A black cloud looms over 'the land of long white cloud'
The hype though is not too far from the truth. Kiwis actually believe the myth as do millions of others. I did too
Aukland: At 1.45 pm Friday afternoon local time, New Zealand lost its purity. All it took was 17 minutes of diabolic, demented carnage and 49 deaths, to completely shatter the decades-old, deftly-designed '100% Pure New Zealand' brand. Think New Zealand, think heaven.
The hype though is not too far from the truth. Kiwis actually believe the myth as do millions of others. I did too.
Crime? What's that?
We migrated to New Zealand 13 years ago. A few weeks before my family left for New Zealand we met Mumbai's Pradip Madhavji, who was at that time the Honorary Consul of New Zealand in Mumbai to ask him about life in Aotearoa. It means 'the land of the long white cloud'. The Honorary Consul drew a rosy picture of the country. "Do you know there is no crime in New Zealand," he said. "The cops don't carry guns, pepper spray." We, of course, didn't believe him. Madhavji though was telling the truth.
The people are friendly, the criminals are bumbling, the cops are Keystone, and the scenery is from a Bronte novel and, aside from the fact that some Indians are a bit dodgy and the Asians can't drive, it is the closest to Paradise. But not since The Fall has a piece of Paradise so quickly turned to dust. Coincidentally, two weeks ago the media and the politicians were squabbling over the permission given to Christchurch police to temporarily carry side-arms while trying to track down a young man with mental health issues and a gun.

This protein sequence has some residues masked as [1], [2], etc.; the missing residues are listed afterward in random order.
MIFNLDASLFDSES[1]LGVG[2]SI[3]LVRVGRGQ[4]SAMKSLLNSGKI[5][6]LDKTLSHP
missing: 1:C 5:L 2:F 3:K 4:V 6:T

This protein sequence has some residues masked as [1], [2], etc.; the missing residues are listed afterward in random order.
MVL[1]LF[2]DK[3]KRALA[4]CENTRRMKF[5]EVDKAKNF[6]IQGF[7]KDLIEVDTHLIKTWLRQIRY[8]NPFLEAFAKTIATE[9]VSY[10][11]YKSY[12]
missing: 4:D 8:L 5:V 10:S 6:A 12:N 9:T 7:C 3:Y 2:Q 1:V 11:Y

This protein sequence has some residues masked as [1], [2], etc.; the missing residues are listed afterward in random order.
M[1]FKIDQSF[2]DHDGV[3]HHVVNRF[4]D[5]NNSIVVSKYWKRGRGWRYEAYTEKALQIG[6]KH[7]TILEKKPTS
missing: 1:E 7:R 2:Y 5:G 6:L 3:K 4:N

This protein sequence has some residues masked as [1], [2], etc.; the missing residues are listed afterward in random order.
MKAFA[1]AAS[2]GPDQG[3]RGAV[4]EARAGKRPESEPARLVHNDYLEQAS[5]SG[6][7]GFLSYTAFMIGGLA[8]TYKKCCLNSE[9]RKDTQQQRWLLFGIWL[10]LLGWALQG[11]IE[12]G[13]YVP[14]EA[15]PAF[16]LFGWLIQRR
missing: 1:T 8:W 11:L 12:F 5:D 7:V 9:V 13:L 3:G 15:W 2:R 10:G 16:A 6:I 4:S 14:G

The public feared the man may be killed. That is how they view life.
Less strife life
Kiwis don't understand religious strife. The only riots they know of are when four drunks have a punch-up outside a bar. Jihad, burkha, hijab, fidayeen may well be words from the next Star Wars franchise. They don't mean anything to a Kiwi. They respect the Pastafarians, a joke religion, where adherents wear a pasta colander as a headgear. The religion is a joke, the respect is genuine.
In many ways, New Zealand is Neverland, a nation of innocents. Yesterday, New Zealand lost its innocence. The Prime Minster cried on TV. Yesterday a European woman wailed, "Please let them pray in peace," as she placed a bouquet for the fallen. Yesterday, a billion people stopped believing in '100% Pure New Zealand'.
Yesterday, New Zealand passed into the ages. A long black cloud hangs over the land of the long white cloud.
Roy Subir Kaunds is Honorary Secretary of the Indian Association of New Zealand. He was assistant editor, mid-day from 1996 to 1999.
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